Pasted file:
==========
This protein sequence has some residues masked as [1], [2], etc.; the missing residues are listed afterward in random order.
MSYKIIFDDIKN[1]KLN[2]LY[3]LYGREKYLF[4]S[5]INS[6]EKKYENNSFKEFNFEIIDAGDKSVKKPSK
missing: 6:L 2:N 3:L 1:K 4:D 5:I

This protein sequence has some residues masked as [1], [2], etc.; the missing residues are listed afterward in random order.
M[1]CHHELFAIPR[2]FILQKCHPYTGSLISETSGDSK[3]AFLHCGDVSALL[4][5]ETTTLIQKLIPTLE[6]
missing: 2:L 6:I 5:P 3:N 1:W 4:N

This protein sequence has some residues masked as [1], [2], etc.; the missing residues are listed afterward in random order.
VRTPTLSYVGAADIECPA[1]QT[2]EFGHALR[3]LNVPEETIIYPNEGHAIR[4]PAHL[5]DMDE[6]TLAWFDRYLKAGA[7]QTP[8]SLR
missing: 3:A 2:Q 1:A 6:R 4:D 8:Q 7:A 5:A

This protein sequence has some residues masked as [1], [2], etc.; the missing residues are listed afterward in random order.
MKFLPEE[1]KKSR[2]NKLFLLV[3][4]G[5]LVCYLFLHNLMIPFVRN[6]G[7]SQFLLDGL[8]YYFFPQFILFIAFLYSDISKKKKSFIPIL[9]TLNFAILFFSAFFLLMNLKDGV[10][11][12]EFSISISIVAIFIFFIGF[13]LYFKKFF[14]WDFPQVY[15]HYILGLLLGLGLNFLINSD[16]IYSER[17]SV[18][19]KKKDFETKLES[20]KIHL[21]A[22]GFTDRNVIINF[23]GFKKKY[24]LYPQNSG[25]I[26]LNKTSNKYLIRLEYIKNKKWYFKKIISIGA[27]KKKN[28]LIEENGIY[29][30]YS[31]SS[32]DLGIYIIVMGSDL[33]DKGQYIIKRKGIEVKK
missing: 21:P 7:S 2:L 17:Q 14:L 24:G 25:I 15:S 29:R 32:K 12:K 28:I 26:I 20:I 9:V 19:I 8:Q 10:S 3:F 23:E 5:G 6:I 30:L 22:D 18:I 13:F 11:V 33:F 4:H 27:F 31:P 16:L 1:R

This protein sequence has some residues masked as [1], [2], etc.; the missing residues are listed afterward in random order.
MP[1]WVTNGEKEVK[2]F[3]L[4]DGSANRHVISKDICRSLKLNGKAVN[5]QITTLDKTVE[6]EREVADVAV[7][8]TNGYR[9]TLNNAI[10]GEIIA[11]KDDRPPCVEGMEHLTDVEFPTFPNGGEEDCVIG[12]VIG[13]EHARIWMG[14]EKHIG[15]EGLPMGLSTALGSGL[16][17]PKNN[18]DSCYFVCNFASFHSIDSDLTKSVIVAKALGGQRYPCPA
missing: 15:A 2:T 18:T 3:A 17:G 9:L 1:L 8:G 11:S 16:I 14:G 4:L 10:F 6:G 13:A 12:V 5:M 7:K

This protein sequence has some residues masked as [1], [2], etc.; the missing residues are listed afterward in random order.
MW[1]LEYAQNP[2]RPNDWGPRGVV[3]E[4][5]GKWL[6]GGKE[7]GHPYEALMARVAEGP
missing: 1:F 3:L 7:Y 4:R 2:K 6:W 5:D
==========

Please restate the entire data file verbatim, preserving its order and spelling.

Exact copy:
This protein sequence has some residues masked as [1], [2], etc.; the missing residues are listed afterward in random order.
MSYKIIFDDIKN[1]KLN[2]LY[3]LYGREKYLF[4]S[5]INS[6]EKKYENNSFKEFNFEIIDAGDKSVKKPSK
missing: 6:L 2:N 3:L 1:K 4:D 5:I

This protein sequence has some residues masked as [1], [2], etc.; the missing residues are listed afterward in random order.
M[1]CHHELFAIPR[2]FILQKCHPYTGSLISETSGDSK[3]AFLHCGDVSALL[4][5]ETTTLIQKLIPTLE[6]
missing: 2:L 6:I 5:P 3:N 1:W 4:N

This protein sequence has some residues masked as [1], [2], etc.; the missing residues are listed afterward in random order.
VRTPTLSYVGAADIECPA[1]QT[2]EFGHALR[3]LNVPEETIIYPNEGHAIR[4]PAHL[5]DMDE[6]TLAWFDRYLKAGA[7]QTP[8]SLR
missing: 3:A 2:Q 1:A 6:R 4:D 8:Q 7:A 5:A

This protein sequence has some residues masked as [1], [2], etc.; the missing residues are listed afterward in random order.
MKFLPEE[1]KKSR[2]NKLFLLV[3][4]G[5]LVCYLFLHNLMIPFVRN[6]G[7]SQFLLDGL[8]YYFFPQFILFIAFLYSDISKKKKSFIPIL[9]TLNFAILFFSAFFLLMNLKDGV[10][11][12]EFSISISIVAIFIFFIGF[13]LYFKKFF[14]WDFPQVY[15]HYILGLLLGLGLNFLINSD[16]IYSER[17]SV[18][19]KKKDFETKLES[20]KIHL[21]A[22]GFTDRNVIINF[23]GFKKKY[24]LYPQNSG[25]I[26]LNKTSNKYLIRLEYIKNKKWYFKKIISIGA[27]KKKN[28]LIEENGIY[29][30]YS[31]SS[32]DLGIYIIVMGSDL[33]DKGQYIIKRKGIEVKK
missing: 21:P 7:S 2:L 17:Q 14:L 24:G 25:I 15:S 29:R 32:K 12:K 28:I 26:I 20:I 9:V 19:I 8:Q 10:S 3:F 23:E 5:G 6:I 30:L 22:D 18:I 13:F 11:V 33:F 4:H 27:F 31:P 16:L 1:R

This protein sequence has some residues masked as [1], [2], etc.; the missing residues are listed afterward in random order.
MP[1]WVTNGEKEVK[2]F[3]L[4]DGSANRHVISKDICRSLKLNGKAVN[5]QITTLDKTVE[6]EREVADVAV[7][8]TNGYR[9]TLNNAI[10]GEIIA[11]KDDRPPCVEGMEHLTDVEFPTFPNGGEEDCVIG[12]VIG[13]EHARIWMG[14]EKHIG[15]EGLPMGLSTALGSGL[16][17]PKNN[18]DSCYFVCNFASFHSIDSDLTKSVIVAKALGGQRYPCPA
missing: 15:A 2:T 18:T 3:A 17:G 9:L 1:L 8:G 11:S 16:I 14:G 4:L 10:F 6:G 13:A 12:V 5:M 7:K

This protein sequence has some residues masked as [1], [2], etc.; the missing residues are listed afterward in random order.
MW[1]LEYAQNP[2]RPNDWGPRGVV[3]E[4][5]GKWL[6]GGKE[7]GHPYEALMARVAEGP
missing: 1:F 3:L 7:Y 4:R 2:K 6:W 5:D